In a new study conducted on wistar rats scientists discovered a potential antidiabetic compound named 3, 4-dihydroisoquinolin-2(1H)-sulfonamide1.
Sulfonamides are a class of important drugs having several pharmacological agents. They possess antibacterial, anti-carbonic, antitumor, diuretic, hypoglycemic, antithyroid, or protease inhibitor activity among others2. The difference in these compounds lies in structure, molecular weight and lipophilicity and act at different receptors via differing modes; they have no common link except the presence of a sulfonamide group3.
Diabetes Mellitus (DM) is one of the most challenging health problems in the 21st century4. Worldwide more than 285 million people from age 20 to 79 are living with this disease5. Majority of these individuals have type 2 Diabetes6. This disease portrays chronic hyperglycemia, resulting from insulin resistance and/or relative insulin deficiency, associated with disturbances in carbohydrate, lipid and protein metabolism leading towards damages and functional impairments of various organs and tissues7.
In the study rats were divided into 4 groups having different doses of drugs. Diabetes was artificially induced in them via compound Alloxan. Changes in body weight, food consumption, water intake and blood glucose levels were noted on daily basis. Blood was collected at the end for determination of biochemical parameters and enzyme activity in serum samples. Pancreas, liver, kidneys, spleen and heart were weighed in order to evaluate the relative organ weight. Histological changes in pancreas were examined by microscopy.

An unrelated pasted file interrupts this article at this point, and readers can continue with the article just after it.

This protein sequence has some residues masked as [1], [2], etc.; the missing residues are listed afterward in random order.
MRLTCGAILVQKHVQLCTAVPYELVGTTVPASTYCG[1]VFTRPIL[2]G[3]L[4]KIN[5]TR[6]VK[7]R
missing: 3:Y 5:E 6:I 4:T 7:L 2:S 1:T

It was found that the treatment with tested compound decreased the diabetic symtopms. Clear anti-hyperglycemic activity was clearly observed from the 4th day. Total lipid, level of Triglyceride and total cholesterol levels significantly decreased. Kidney and liver functions were improved. It was then noted the 3, 4-dihydroisoquinolin-2(1H)-sulfonamide is endowed with an interesting anti-diabetic activity comparable to glibenclamide; however, it could present an immunological risk, so further more studies must be undertaken.
Currently, numerous synthetic classes of hypoglycemic means are used for the treatment of DM, such as; Sulfonylureas, Biguanides, α-Glycosidase inhibitors and Thiazolidinediones. Several of these oral drugs are a lot linked with unwanted side effects or a decrease in reaction after protracted use. Therefore, the hunt persists for new therapies with effectual anti-diabetic activity at low dose without undesirable effects.
Written by: Rabeeia
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17 November, 2019